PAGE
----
Open access peer-reviewed chapter

Trap Barrier System (TBS) as a New Tool for Rodent Pest Management in Irrigated Rice in Africa

Written By

Loth S. Mulungu, Bernard M. Mchukya and Laurent L. Mnyone

Submitted: May 22nd, 2018 Reviewed: October 3rd, 2018 Published: February 19th, 2020

DOI: 10.5772/intechopen.81828

Chapter metrics overview

861 Chapter Downloads

View Full Metrics

Abstract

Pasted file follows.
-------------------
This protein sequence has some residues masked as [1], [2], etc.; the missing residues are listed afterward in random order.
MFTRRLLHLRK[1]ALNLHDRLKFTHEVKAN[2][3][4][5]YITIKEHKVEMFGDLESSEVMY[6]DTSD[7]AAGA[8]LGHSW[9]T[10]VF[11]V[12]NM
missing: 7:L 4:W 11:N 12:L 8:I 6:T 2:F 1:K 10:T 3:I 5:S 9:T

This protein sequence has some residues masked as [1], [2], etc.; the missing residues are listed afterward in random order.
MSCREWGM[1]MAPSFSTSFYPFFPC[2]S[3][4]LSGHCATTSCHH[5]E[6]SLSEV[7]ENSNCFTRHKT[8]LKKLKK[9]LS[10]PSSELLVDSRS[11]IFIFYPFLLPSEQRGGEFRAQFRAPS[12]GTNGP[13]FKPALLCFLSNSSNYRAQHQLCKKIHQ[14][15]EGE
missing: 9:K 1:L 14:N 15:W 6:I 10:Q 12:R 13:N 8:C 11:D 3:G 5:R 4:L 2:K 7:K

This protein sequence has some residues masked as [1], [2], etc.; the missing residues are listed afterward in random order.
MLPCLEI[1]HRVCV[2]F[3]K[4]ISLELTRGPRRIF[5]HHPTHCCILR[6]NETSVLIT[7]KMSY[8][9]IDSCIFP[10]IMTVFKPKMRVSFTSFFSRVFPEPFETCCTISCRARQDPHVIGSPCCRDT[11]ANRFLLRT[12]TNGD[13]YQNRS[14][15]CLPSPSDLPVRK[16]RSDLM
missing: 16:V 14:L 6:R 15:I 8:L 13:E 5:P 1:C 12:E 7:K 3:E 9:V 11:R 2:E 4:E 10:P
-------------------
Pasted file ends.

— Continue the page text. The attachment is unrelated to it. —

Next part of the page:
Rodent infestation poses a serious threat to smallholder farmers in both developed and developing countries where a large proportion of potential crop yield is lost. In Tanzania, the average annual yield loss of rice is estimated to be around 5–12%. Management of rodent pests in Africa relies mostly on the use of rodenticides which, however, are often applied only when damage has already occurred rather than routinely. Rodenticides used in this way are rarely economically and ecologically sustainable for managing rodents in irrigated rice. A “community-based Trap-Barrier-System (cTBS)” provides an alternative novel rodent control approach for controlling rodents in rice fields. This is basically a system where rodents are trapped in a rice field that is planted a short period earlier than the surrounding fields and therefore attracting rodents from a much wider area than the field itself. The system has proved very successful in irrigated rice fields in Tanzania, increasing rice yields in the intervention fields by 40.91%. A single cTBS can confer protection in up to 16 ha of irrigated rice field. Therefore, if scaled up and used widely, TBS has a great potential for managing rodent pests and improving yield in irrigated rice fields.